Good morning, California. It’s Friday, August 28.

Police reforms uncertain

Protests over racism and police brutality are reigniting across California following the Wisconsin police shooting of Jacob Blake, even as state lawmakers back away from a slate of police reform bills introduced after George Floyd’s death as the legislative session draws to a close.

As lawmakers churn through hundreds of bills before the session ends Monday, some police reform measures have failed to make the cut — including measures requiring cops to intervene if they witness excessive force by another officer, streamlining oversight boards of sheriff’s departments and limiting use of deadly force. Some remaining measures face uphill battles.

  • State Sen. Steven Bradford, a Gardena Democrat: “Many times you have … elected officials, who are there for the photo op, the press conference, but when it comes to standing up and doing the real thing, they fade to the shadows.”

Police unions asked Gov. Gavin Newsom Thursday to declare a special session so lawmakers have more time to consider the measures and don’t pass laws “rife with unintended consequences.” Newsom said he does not currently plan to do so.

Meanwhile, protesters returned to the streets this week. Hundreds marched peacefully in Oakland on Wednesday night, but tensions escalated after some demonstrators lit fires in a courthouse, set off fireworks, shattered windows and set a car on fire. Hundreds also gathered in Los Angeles, with 10 protesters arrested Wednesday. Amid peaceful protests in Sacramento, officials worried one scheduled Thursday night could turn violent.

Sports teams throughout the country — including California basketball, baseball, soccer and hockey teams — canceled games through at least Thursday in solidarity with the Black Lives Matter movement.


The coronavirus bottom line: As of 9 p.m. Thursday night, California had 683,529 confirmed coronavirus cases and 12,550 deaths from the virus, according to a CalMatters tracker.

Also: CalMatters regularly updates this pandemic timeline tracking the state’s daily actions. And we’re tracking the state’s coronavirus hospitalizations by county.


Other stories you should know

1. Republican senators banned from Capitol

The California State Senate chamber on opening day of the 2020 legislative session. Photo by Anne Wernikoff for CalMatters

All but one of California’s Republican state senators will be banned from the Capitol for the rest of the legislative session after being exposed to Sen. Brian Jones, a Santee Republican who tested positive for COVID-19, CalMatters’ Laurel Rosenhall reports. Democratic Senate leader Toni Atkins on Thursday ordered 10 GOP senators to debate and cast their votes remotely in an unprecedented action at the end of a year like none other in Sacramento.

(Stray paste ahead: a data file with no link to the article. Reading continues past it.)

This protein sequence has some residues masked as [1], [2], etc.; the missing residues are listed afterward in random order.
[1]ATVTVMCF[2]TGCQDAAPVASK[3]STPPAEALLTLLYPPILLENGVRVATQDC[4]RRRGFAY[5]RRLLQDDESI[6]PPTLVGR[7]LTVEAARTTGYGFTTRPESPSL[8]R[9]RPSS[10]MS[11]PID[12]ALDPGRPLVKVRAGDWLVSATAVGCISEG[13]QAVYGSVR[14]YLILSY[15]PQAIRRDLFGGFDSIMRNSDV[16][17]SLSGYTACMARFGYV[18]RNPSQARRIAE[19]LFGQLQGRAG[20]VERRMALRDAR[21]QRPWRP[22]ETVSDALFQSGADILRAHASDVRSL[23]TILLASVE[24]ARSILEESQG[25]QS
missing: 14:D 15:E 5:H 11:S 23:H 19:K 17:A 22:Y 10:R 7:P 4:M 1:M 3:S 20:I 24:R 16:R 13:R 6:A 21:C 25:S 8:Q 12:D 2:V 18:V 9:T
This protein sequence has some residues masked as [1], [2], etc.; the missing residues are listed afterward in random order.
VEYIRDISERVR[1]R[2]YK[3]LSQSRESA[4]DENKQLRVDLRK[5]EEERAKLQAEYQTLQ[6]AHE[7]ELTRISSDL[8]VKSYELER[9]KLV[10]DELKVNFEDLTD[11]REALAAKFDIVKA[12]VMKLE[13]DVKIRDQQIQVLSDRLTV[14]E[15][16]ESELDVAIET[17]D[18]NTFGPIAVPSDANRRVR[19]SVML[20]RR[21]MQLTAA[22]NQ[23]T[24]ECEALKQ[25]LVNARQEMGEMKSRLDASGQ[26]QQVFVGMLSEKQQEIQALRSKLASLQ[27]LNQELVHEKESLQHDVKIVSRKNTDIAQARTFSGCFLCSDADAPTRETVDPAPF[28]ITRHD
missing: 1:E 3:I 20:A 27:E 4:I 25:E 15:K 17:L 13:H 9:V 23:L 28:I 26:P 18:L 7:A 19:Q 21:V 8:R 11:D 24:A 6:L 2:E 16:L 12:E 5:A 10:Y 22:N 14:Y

The dramatic move likely won’t affect the outcome of many bills, as Democrats control the Legislature with a large majority. But it sets the stage for partisan feuding — and potential legal challenges — during the frenzied final days of a legislative session that ends Monday.

  • Atkins: “We are actually running out of time if we want to get through the hundreds of bills that we still have to do.”

Sen. Jim Nielsen of Gerber — the only Republican not ordered to quarantine — said he was permitted on the Senate floor because he skipped a caucus meeting and dinner attended by other GOP senators. He lambasted the decision to only quarantine Republicans, pointing out Democrats had been in the Capitol with Jones just days earlier. Video from an Aug. 20 hearing shows Jones removing his mask to snack on chips and sip a beverage while everyone else in the room was wearing a mask.

  • Nielsen: “There is a hypocrisy of the majority that sometimes borders on arrogance.”

Whether the quarantined senators actually vote remotely remains to be seen. Many, including Jones, have argued that remote voting is unconstitutional. Atkins’ attorney said she was confident remote voting would withstand legal challenges.

2. Inside California’s dearth of firefighters

Three fire fighters asses the damage and implement protective measures in order to protect surroundings homes near Boulder Creek on Aug. 21, 2020. Photo by David Rodriguez, The Salinas Californian
Three firefighters near Boulder Creek on Aug. 21. Photo by David Rodriguez, The Salinas Californian

Never before have so many California fires burned so intensely so early in the season, when other Western states are still fighting their own blazes and can spare little aid. With firefighting crews stretched thin by more than 7,000 fires this year that have charred an area larger than Delaware, California has requested help from all 50 states and at least two countries, CalMatters’ Julie Cart reports. But with the Golden State’s fire season starting earlier and lasting longer, finding outside help is an uphill battle.